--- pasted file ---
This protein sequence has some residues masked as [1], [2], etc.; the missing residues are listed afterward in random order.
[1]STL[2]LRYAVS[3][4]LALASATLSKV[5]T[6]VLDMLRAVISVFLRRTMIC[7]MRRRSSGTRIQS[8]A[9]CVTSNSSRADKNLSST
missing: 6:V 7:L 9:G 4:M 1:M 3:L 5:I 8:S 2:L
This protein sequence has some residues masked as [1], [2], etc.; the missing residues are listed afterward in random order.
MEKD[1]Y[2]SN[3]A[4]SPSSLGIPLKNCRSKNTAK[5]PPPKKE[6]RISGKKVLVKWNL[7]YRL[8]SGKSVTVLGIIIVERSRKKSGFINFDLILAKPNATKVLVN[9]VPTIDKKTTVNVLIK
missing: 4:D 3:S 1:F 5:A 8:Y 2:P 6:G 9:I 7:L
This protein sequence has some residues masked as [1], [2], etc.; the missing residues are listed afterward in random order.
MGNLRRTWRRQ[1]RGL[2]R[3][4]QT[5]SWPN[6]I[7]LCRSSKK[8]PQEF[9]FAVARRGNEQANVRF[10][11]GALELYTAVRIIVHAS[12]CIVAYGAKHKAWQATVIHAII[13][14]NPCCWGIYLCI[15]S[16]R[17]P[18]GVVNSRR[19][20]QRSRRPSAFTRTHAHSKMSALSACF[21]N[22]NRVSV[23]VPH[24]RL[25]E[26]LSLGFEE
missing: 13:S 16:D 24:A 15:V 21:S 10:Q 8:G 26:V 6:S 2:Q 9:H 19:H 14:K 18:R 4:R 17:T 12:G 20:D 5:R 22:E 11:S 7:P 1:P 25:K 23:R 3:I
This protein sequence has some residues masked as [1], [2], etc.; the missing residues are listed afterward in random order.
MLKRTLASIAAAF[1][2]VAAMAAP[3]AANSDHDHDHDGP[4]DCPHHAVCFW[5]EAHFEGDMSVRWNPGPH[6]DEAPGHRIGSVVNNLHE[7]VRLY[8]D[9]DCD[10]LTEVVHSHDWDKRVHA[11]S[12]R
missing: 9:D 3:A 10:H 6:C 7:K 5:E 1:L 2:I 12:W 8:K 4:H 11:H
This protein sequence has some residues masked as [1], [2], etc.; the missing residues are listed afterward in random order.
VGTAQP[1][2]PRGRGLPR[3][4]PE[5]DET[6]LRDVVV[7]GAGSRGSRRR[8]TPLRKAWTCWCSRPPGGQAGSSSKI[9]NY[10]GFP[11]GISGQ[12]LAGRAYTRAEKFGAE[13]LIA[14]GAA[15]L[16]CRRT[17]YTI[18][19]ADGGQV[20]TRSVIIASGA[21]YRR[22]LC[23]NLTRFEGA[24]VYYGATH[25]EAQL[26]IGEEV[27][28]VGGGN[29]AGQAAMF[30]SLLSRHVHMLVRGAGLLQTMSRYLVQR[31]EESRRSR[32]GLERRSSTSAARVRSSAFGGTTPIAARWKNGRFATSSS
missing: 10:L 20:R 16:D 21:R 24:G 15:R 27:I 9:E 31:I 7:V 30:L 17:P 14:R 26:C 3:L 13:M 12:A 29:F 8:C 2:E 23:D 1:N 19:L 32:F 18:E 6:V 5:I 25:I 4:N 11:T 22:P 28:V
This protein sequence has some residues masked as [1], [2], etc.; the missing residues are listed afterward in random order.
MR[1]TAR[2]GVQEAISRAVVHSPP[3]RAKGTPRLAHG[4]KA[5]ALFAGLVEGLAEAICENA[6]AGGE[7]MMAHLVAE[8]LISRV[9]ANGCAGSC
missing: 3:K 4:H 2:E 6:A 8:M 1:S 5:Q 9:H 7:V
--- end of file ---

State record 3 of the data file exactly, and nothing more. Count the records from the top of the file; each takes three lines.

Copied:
This protein sequence has some residues masked as [1], [2], etc.; the missing residues are listed afterward in random order.
MGNLRRTWRRQ[1]RGL[2]R[3][4]QT[5]SWPN[6]I[7]LCRSSKK[8]PQEF[9]FAVARRGNEQANVRF[10][11]GALELYTAVRIIVHAS[12]CIVAYGAKHKAWQATVIHAII[13][14]NPCCWGIYLCI[15]S[16]R[17]P[18]GVVNSRR[19][20]QRSRRPSAFTRTHAHSKMSALSACF[21]N[22]NRVSV[23]VPH[24]RL[25]E[26]LSLGFEE
missing: 13:S 16:D 24:A 15:V 21:S 10:Q 8:G 26:V 6:S 2:Q 9:H 19:H 14:K 18:R 4:R 17:T 12:G 20:D 5:R 22:E 11:S 7:P 1:P 25:K 23:R 3:I